Birth injury cases are a type of medical malpractice case. A medical malpractice case may be a civil lawsuit, in which the patients sue the doctor or other medical care providers for money. In extreme cases, the state may also decide to bring a criminal suit, which can lead to fines or jail time. In this guide, we’ll talk only about civil cases.
Medical malpractice cases may be filed against doctors, nurses, hospitals, clinics, and other care providers. In this guide, we’ll use “doctors” to refer to all possible defendants.
In order to win a civil medical malpractice case, you must prove four major elements.
The Four Prongs Of Medical Malpractice Cases
The law is designed to try to make medical malpractice cases as fair as possible. Injured patients should be compensated for their losses and doctors should be protected from fake or malicious cases. The need for a balance between the interests of patients and doctors has led to the current framework for medical malpractice cases.
To win a medical malpractice case, you must prove the existence of an injury, the existence of a duty, negligence on the part of the doctor, and causation.
It may seem obvious, but you’ll need to provide proof of an injury in order to win a medical malpractice case. Without an injury, you can’t claim compensation even if your doctor did act recklessly or negligently (although the state may still bring a criminal case). This is true of any civil case – you have to have a “claim for which relief can be granted.” If there was no injury, you don’t need any relief.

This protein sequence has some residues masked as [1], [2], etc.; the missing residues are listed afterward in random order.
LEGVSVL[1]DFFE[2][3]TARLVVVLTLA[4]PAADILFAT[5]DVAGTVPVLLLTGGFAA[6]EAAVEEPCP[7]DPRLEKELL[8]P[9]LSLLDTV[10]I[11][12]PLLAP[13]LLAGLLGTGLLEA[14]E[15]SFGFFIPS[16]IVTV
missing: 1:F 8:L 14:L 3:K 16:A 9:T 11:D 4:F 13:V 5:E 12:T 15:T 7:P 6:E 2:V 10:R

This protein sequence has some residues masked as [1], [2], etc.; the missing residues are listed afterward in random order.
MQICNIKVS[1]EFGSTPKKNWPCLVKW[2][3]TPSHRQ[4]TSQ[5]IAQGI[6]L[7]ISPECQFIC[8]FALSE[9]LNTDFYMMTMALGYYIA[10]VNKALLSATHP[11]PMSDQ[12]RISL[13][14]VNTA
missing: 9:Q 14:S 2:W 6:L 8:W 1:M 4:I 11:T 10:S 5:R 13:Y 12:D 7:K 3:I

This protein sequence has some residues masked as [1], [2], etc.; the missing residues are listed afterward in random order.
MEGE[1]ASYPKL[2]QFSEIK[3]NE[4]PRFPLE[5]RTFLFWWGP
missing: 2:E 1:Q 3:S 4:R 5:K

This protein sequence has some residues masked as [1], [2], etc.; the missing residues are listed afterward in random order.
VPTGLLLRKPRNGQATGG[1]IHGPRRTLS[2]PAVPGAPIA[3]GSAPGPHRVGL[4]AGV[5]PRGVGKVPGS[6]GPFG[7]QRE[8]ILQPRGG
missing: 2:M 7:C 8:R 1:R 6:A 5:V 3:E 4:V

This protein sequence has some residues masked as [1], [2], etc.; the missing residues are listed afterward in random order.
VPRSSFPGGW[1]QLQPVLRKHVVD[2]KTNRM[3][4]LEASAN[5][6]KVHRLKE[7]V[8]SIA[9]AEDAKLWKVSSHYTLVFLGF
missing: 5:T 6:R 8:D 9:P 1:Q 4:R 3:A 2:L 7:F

The injury doesn’t have to be permanent in order to meet this requirement. An injury that eventually healed still caused medical bills, pain and suffering, and other costs.
The Duty Of Care
Doctors take the Hippocratic Oath when they start practice. They swear to treat patients ethically and to the best of their ability. Of course, the Hippocratic Oath is not a law. It would be very difficult to enforce a law based on doctors’ ethical obligations. Instead, the law holds that doctors have a “duty of care” to their patients.
The duty of care requires doctors to treat their patients with the care and skill that a reasonable doctor would use under the same circumstances. Doctors are free to go above and beyond that level but can’t do less.
The duty of care only applies to patients. Imagine you’re at a football game with a famous heart surgeon sitting a few rows away when you have a heart attack. The surgeon is not required by law to do anything to help you. If the surgeon voluntarily starts to help you, you become a patient. From that point on, the surgeon is bound by the duty of care. By treating you, the surgeon has created a “doctor-patient relationship” and is now liable for medical malpractice if she fails to uphold the duty of care while she treats you.
In birth injury cases, the existence of a duty of care is usually easy to prove. If your OBGYN examined you at your prenatal visits, ran tests on you or the baby, or was involved in your delivery, that creates a doctor-patient relationship and she owes you a duty of care.